Sorcar's love of art is seen in everything he touched. His current 8,000 sq. ft. residence with a flavor of Moghul Architecture was fully designed by him and resembles what he calls “mini India”. It is a way for him to be surrounded by his culture while living in the States. Although it is just the place he retires to when he is through with the day, it is acknowledged by the Asian Art Association of the Denver Art Museum as a true Asian experience. Many patrons from the Art Museum toured Sorcar’s home to experience the Asian culture seen within the architecture of the house and the wall paintings and other artwork created by him. His home was featured in the weekend edition of the Rocky Mountain News of Denver, Colorado and defined as a “Shrine to Indian Culture”.
The Sorcar Family
Manick and Shikha Sorcar
Sorcar is also an accomplished cartoonist. He draws cartoons for several newspapers and magazines, and is the author of "The Melting Pot: Indians in America", and "Spices in the Melting Pot" - two popular books of cartoons dealing with the life style of Asian Indians trying to assimilate with the main stream in USA.

But his most notable art work came in the last three decades as a series of one-man-animation for children: "East-meets-West" (1986), "East-meets-West, II" (1987), "Two Songs from the East" (1987), "Deepa and Rupa: A Fairy Tale From India" (1990), "The Sage & The Mouse" and "Sniff" (1993), "The Woodcutter's Daughter" (1997), and “The Rule of Twenty-One”(2003), which are not only entertaining, but also educational for their cross-cultural values and innovative arts. In many of these films he uniquely mixed his hand-drawn art with computer-generated art and animation, and several with his animation mixed with live action - along with his original music, to represent the culture of his motherland in a most effective manner. The products were instantly acclaimed in the USA as a "bridge between East and West", got sensational response from the schools, rave reviews from the press, and a host of international awards. He has been a guest lecturer at many schools and universities around the country.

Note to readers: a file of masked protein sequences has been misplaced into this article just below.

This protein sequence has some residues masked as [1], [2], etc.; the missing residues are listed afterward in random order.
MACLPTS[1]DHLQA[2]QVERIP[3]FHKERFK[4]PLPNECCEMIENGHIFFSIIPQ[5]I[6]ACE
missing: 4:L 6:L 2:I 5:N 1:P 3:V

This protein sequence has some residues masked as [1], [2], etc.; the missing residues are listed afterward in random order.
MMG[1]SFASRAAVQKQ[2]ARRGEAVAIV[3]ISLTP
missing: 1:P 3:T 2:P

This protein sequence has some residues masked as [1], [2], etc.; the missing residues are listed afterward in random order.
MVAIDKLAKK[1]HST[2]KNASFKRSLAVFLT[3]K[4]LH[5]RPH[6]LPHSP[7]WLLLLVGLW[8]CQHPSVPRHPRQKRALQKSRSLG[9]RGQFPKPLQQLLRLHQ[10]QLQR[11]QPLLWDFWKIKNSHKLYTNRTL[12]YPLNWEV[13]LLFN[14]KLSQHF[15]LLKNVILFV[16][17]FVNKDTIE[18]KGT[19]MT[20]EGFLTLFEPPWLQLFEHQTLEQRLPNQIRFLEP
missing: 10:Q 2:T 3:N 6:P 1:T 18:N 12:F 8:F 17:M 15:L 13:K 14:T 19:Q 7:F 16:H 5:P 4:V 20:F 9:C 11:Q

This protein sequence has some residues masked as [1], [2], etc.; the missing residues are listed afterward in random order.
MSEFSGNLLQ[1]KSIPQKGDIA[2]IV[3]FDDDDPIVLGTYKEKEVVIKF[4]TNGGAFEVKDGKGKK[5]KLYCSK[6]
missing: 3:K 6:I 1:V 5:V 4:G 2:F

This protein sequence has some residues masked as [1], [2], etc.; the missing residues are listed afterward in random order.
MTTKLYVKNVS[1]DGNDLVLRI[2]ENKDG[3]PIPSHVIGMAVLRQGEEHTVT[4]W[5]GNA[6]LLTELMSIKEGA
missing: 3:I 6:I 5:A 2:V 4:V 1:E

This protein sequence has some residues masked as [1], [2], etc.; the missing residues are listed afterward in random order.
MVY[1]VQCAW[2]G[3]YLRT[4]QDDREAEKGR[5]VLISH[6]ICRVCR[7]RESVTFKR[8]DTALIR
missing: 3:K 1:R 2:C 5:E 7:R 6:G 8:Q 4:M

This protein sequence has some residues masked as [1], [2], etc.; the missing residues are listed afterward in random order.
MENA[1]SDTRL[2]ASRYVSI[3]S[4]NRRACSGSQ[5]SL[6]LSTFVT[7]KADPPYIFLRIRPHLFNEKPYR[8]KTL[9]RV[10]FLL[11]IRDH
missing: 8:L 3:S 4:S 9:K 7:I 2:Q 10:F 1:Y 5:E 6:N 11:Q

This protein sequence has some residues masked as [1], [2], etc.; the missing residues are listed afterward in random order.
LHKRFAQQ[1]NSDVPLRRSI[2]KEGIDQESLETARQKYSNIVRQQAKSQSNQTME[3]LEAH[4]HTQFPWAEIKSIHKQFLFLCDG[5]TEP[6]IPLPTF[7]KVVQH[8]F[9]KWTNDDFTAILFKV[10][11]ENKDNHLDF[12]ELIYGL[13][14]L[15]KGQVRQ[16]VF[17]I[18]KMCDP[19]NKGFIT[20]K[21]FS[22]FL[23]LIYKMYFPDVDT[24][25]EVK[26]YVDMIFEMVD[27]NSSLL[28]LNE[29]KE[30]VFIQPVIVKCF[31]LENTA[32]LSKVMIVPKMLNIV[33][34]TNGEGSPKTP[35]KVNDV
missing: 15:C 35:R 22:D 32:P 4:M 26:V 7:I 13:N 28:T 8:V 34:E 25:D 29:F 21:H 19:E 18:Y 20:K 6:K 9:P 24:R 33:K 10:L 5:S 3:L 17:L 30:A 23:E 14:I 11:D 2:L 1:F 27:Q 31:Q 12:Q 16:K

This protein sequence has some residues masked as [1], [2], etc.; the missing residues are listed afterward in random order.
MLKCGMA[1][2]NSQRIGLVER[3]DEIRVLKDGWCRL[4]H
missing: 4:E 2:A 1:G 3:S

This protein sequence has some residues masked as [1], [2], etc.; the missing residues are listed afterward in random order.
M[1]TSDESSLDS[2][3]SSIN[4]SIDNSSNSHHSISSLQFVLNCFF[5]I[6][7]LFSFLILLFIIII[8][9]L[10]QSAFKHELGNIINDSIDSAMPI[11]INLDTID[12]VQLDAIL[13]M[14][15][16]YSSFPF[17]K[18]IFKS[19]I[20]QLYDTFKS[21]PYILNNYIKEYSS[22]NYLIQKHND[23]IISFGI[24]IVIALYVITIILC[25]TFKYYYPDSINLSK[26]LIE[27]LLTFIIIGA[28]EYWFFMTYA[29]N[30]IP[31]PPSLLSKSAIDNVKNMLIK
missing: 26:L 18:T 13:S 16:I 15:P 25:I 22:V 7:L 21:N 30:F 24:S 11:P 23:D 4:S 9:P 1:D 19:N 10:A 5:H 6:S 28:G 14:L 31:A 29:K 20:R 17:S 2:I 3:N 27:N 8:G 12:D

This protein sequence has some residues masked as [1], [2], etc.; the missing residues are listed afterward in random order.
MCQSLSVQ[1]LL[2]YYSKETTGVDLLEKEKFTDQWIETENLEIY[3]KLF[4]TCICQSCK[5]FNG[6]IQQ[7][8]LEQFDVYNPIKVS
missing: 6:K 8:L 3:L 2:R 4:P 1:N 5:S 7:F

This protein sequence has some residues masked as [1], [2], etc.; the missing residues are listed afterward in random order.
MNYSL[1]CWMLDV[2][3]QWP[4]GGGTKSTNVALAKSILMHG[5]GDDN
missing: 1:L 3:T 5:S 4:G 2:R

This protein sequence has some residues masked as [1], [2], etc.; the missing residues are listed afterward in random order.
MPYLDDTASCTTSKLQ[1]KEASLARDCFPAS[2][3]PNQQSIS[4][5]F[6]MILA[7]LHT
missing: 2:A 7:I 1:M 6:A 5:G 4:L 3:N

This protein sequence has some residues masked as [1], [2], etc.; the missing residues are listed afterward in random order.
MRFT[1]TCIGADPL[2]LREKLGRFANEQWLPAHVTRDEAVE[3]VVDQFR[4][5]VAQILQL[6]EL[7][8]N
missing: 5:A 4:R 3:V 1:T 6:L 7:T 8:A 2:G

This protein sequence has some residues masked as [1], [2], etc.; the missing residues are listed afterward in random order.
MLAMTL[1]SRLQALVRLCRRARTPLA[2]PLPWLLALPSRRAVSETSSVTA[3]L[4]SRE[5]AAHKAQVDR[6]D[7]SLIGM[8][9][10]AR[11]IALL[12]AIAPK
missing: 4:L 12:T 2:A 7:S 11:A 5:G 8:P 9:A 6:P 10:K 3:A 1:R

Originally Sorcar did not plan to create the bridge on an international level, he just wanted to bridge the gap at home so that his two U.S. born daughters (then 8 and 5, 1985) could share their heritage with India. So he wrote and composed several songs in his native Bengali and had the daughters sing them, which led to a CBS manufactured record and other cassettes which became popular in the U.S. as well as in India. His daughters received the Gold Medal at the Kiwani's "Stars of Tomorrow" contest. One success led to another. In 1986, he started mixing painting with music which led to "Two Children's Songs From the East", "East-meets-West", and "East-meets-West, II". In each of these programs his daughters danced in front of his artwork and animation, which were appreciated and immediately telecast by American CableVision, Colorado, and Doordarshan, India. After this, the bridge of culture widened into an international level - he dreamed of making "Deepa & Rupa: A Fairy Tale From India" a half-hour animation mixed with live action for children of all ages - which required substantial financing, thousands of art work, and significant amount of time.

Unable to find any external funding, Sorcar financed the art film himself. In order to have the low-budget, high-quality product, he used family members and friends to act various roles and drew the entire art and animation by himself.
Shikha (left), Payal (middle), Piya (right)

Each and every one of the hundreds of background scenes were painstakingly hand painted on paper and then frame-captured by a video camera. The moving animations were painted and developed directly on his personal computer - all in his studio in the basement. For three long years (1988-90) he religiously devoted his nights, weekends and all the time he could spare from his electrical engineering business to translate his dream into reality.